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https://doi.org/10.5194/essd-2020-300
© Author(s) 2020. This work is distributed under
the Creative Commons Attribution 4.0 License.
https://doi.org/10.5194/essd-2020-300
© Author(s) 2020. This work is distributed under
the Creative Commons Attribution 4.0 License.

  22 Oct 2020

22 Oct 2020

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This preprint is currently under review for the journal ESSD.

OceanSODA-ETHZ: A global gridded data set of the surface ocean carbonate system for seasonal to decadal studies of ocean acidification

Luke Gregor and Nicolas Gruber Luke Gregor and Nicolas Gruber
  • Environmental Physics, Institute of Biogeochemistry and Pollutant Dynamics, ETH Zurich, 8092 Zürich, Switzerland

Abstract. Ocean acidification has altered the ocean's carbonate chemistry profoundly since preindustrial times, with potentially serious consequences for marine life. Yet, no long-term global observation-based data set exists that permits to study changes in ocean acidification for all carbonate system parameters over the last few decades. Here, we fill this gap and present a methodologically consistent global data set of all relevant surface ocean parameters, i.e., dissolved inorganic carbon (DIC), total alkalinity (TA), partial pressure of CO2 (pCO2), pH, and the saturation state with respect to mineral CaCO3 (Ω) at monthly resolution over the period 1985 through 2018 at a spatial resolution of 1 × 1°. This data set, named OceanSODA-ETHZ, was created by extrapolating in time and space the surface ocean observations of pCO2 (from the Surface Ocean CO2 ATlas (SOCAT)) and total alkalinity (TA, from the Global Ocean Data Analysis Project (GLODAP)) using the newly developed Geospatial Random Cluster Ensemble Regression (GRaCER) method. This method is based on a two-step (cluster-regression) approach, but extends it by considering an ensemble of such cluster-regressions, leading to higher robustness. Surface ocean DIC, pH, and Ω were then computed from the globally mapped pCO2 and TA using the thermodynamic equations of the carbonate system. For the open ocean, the cluster regression method estimates pCO2 and TA with global near-zero biases and root mean squared errors of 12 µatm and 13 µmol kg−1, respectively. Taking into account also the measurement and representation errors, the total error increases to 14 µatm and 21 µmol kg−1, respectively. We assess the fidelity of the computed parameters by comparing them to direct observations from GLODAP, finding surface ocean pH and DIC global biases of near zero, and root mean squared errors of 0.023 and 16 µmol kg−1, respectively. These errors are very comparable to those expected by propagating the total errors from pCO2 and TA through the thermodynamic computations, indicating a robust and conservative assessment of the errors. We illustrate the potential of this new dataset by analyzing the climatological mean seasonal cycles of the different parameters of the surface ocean carbonate system, highlighting their commonalities and differences. The OceanSODA-ETHZ data can be downloaded from https://doi.org/10.25921/m5wx-ja34 (Gregor and Gruber, 2020).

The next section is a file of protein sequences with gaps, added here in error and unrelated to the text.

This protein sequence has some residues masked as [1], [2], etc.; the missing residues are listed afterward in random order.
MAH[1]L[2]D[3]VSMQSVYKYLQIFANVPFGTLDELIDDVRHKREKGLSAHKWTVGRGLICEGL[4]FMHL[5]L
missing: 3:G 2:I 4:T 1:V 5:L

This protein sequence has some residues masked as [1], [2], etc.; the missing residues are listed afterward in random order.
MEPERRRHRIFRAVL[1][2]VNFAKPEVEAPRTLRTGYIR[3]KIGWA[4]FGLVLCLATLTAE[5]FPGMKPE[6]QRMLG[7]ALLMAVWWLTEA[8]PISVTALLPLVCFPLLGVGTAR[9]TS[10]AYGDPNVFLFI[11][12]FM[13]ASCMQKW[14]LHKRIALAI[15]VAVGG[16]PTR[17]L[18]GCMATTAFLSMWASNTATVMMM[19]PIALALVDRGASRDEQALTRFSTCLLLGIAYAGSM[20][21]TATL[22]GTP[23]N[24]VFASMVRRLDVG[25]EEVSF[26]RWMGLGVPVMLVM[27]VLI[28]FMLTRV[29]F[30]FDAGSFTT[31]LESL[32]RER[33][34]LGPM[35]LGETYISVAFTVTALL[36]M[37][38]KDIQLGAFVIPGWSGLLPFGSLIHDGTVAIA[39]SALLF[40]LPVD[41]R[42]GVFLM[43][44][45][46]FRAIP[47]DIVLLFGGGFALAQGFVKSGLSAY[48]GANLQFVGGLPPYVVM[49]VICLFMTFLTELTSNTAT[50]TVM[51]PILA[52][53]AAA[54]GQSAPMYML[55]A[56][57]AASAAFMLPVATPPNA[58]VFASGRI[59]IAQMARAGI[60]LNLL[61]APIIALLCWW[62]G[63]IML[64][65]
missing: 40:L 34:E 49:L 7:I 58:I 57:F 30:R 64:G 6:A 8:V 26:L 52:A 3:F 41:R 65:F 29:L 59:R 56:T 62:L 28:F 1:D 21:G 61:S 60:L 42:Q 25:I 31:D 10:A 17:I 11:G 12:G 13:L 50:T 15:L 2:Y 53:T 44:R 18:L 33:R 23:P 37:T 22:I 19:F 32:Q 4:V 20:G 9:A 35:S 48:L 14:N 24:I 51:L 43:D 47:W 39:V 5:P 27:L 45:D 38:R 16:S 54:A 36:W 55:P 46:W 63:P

Luke Gregor and Nicolas Gruber

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Luke Gregor and Nicolas Gruber

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OceanSODA-ETHZ: A global gridded data set of the surface ocean carbonate system for seasonal to decadal studies of ocean acidification (NCEI Accession 0220059) Luke Gregor and Nicolas Gruber https://doi.org/10.25921/m5wx-ja34

Luke Gregor and Nicolas Gruber

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Short summary
Ocean acidification (OA) has altered the ocean’s carbonate chemistry, with consequences for marine life. Yet, no observation-based data set exists that permits to study changes in OA. We fill this gap with a global data set of relevant surface ocean parameters over the period 1985–2018. This data set, OceanSODA-ETHZ, was created by using satellite and other data to extrapolate ship-based measurements of carbon dioxide and total alkalinity from which parameters for OA were computed.
Ocean acidification (OA) has altered the ocean’s carbonate chemistry, with consequences for...
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